The doubts still persist, however, and he can't let go of them. I thought I had it all, I had it all worked out - of what the future held, that there would be no doubt. Again, his whole life he's been putting a blind trust in God and only now is he questioning the things he was told and what he thought he believed. But then the card came up, and I took another turn. Our narrator has seen something, or experienced something... something has changed his perspective on life, reality, and God. Given the chorus, I assume it's people and those in power and things to that extent, and what they've done with said power - caused war, inflicted corruption, channeled their greed - and now there's no turning back. Or it could also be that maybe he lost his job, though I think our narrator is someone who's always been complacent, a yes man, someone who won't get the rug pulled out from under him but isn't exactly someone who will move up in the ranks - in other words, he's never really questioned his life until now. And now, of course, he has. The card came up - he took another turn - the rug really was pulled out from under him. Maybe he was in a traumatic experience and nearly died... it's pure speculations, really. But something's has opened his eyes and now he sees the reality. But I don't know if it's fulfillment that I yearn. He really doesn't know what to do with his life - keep going as he's done for years and years, or be somebody - not a yes man, but a human being, with a brain, not a robot, but someone who can think for himself.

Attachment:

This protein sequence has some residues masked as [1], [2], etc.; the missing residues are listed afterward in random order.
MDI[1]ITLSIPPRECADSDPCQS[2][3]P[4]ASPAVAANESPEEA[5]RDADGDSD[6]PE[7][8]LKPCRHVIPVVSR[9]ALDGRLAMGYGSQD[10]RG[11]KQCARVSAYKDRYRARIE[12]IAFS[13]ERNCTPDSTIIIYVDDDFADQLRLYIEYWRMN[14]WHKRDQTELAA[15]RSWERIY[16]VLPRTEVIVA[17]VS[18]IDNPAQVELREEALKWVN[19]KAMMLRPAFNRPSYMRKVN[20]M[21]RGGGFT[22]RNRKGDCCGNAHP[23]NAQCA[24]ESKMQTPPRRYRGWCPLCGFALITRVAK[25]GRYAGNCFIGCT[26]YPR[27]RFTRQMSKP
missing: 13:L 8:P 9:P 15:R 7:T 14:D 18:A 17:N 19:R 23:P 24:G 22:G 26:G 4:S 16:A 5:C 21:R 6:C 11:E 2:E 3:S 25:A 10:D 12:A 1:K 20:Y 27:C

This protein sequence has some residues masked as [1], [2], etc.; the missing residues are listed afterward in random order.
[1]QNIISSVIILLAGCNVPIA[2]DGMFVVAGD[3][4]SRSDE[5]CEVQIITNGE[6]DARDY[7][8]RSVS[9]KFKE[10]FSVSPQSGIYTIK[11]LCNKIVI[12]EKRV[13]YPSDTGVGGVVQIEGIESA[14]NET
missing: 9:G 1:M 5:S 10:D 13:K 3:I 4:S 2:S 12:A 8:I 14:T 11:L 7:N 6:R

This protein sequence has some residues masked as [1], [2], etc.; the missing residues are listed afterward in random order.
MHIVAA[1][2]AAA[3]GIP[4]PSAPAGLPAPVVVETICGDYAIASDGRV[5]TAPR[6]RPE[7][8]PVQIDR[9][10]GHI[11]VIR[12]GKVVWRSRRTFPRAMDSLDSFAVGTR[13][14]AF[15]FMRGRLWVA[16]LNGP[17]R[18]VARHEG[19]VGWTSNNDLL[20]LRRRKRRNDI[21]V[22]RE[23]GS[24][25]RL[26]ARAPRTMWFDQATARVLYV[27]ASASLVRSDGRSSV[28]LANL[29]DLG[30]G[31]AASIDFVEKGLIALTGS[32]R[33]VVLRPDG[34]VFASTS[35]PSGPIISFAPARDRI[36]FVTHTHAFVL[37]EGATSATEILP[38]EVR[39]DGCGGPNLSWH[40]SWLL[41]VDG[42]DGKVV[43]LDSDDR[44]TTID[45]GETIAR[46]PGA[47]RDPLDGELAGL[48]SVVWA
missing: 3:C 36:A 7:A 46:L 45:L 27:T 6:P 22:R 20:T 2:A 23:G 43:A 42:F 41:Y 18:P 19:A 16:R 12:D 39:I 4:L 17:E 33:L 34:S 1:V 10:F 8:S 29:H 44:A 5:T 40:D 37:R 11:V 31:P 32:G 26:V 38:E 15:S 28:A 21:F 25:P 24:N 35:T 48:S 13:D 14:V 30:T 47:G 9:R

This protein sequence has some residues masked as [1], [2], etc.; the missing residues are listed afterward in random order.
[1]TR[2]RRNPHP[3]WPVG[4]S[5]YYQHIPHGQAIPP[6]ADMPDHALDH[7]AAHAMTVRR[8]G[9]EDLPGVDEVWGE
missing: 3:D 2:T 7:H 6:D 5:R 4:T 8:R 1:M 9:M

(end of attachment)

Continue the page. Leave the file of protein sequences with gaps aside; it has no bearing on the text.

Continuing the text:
Our narrator is, however, hopeful. His experience has given him a new perspective on life, hence, he calls out to all of us: Tell me what you can hear, and then tell me what you see - everybody has a different way to view the world. We all like different things in life - I like metal, many others do not; I dislike potatoes, many others love them - little things. And of course there are the big ones - which side you're on politically, stuff like that. The things that truly divide us. One need only look at Facebook to find out how divisive politics can be - and don't forget about the most controversial topic since the history of the world - do you believe in this man in the sky who will damn you to hell if you don't follow his rules, or do you believe in this man in the sky who will damn you to hell if you don't follow his rules? The chorus is begging us to just give it up - no one will change their opinions, no one will change their viewpoints, so why not work together, shake hands, and move on? Is it too hard to do?